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Behind The Number 65: If History Is Any Indication Clint Boling Will Be Memorable

On Wednesday, the Bengals newest rookies had their uniform numbers revealed. And if fate is real, Georgia guard Clint Boling wearing #65 could be an indication of a prosperous career in Cincinnati. As some of you older fans remember, this number is a solid reminder of one of the best offensive guards in franchise history.

Max Montoya, a four-time Pro Bowler and one of three Bengals players to start in both Super Bowls, sported #65 from 1979-89. Afterwards, Montoya joined the Los Angeles Raiders in the early 90s until his retirement in 1994, where he opened a Penn Station East Coast subs in Northern Kentucky a year later. From 1990 until 2002, the number was worn by a variety of players such as Mike Arthur, Darrick Brilz and John Jackson until the Bengals drafted a guard out of Iowa in the second round of the 2003 NFL Draft.

The versatile and highly underrated Eric Steinbach wore #65 through the 2006 season when he left for the Cleveland Browns. Many point to his departure as the breaking point of an offensive line that was considered one of the best in the NFL. We'd be alright with you pointing towards Richie Braham's career-ending injury in week two of that season. Interior offensive lineman Dan Santucci wore the number since.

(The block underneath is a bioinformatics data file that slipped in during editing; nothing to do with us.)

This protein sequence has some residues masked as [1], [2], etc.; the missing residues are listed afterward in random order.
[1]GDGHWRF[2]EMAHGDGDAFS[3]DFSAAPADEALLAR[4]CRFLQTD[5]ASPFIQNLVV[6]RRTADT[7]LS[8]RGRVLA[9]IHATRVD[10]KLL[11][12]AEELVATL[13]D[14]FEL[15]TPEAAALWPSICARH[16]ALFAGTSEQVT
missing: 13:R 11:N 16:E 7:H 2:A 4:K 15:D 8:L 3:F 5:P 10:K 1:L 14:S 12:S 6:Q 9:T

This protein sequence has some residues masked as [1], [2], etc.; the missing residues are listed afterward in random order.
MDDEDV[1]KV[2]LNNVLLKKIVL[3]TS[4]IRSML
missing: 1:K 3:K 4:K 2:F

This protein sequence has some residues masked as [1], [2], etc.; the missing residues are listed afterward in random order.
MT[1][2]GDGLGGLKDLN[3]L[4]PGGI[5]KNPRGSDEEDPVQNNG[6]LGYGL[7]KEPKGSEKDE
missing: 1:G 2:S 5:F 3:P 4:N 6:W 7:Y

The first to wear it?

Bill Kindricks, who played nine games in the NFL, all with the Bengals during the franchise's inaugural season. After the Kansas City Chiefs beat the Cincinnati Bengals 16-9 on November 10, 1968, several Chiefs players accused Kindricks, Pat Matson and Fletcher Smith of dirty play.

Junious "Buck" Buchanan, a six-time AFL All-Star and two-time Pro Bowl defensive tackle with the Kansas City Chiefs said, "That damn Matson. I wish I'd played in front of him the whole game. There'll be another time." God how I miss the passion that existed in this game.

Some of the charges included a Fletcher Smith clothesline on Chiefs' Noland Smith. Bengals head coach Paul Brown shrugged his shoulders and said, "He simply tackled him around the head, which is legitimate." Fletcher Smith was a safety with the Bengals from 1968-1971 and, ironically, played with the Chiefs from 1966-1967.

I would say that Boling picked a damn fine number.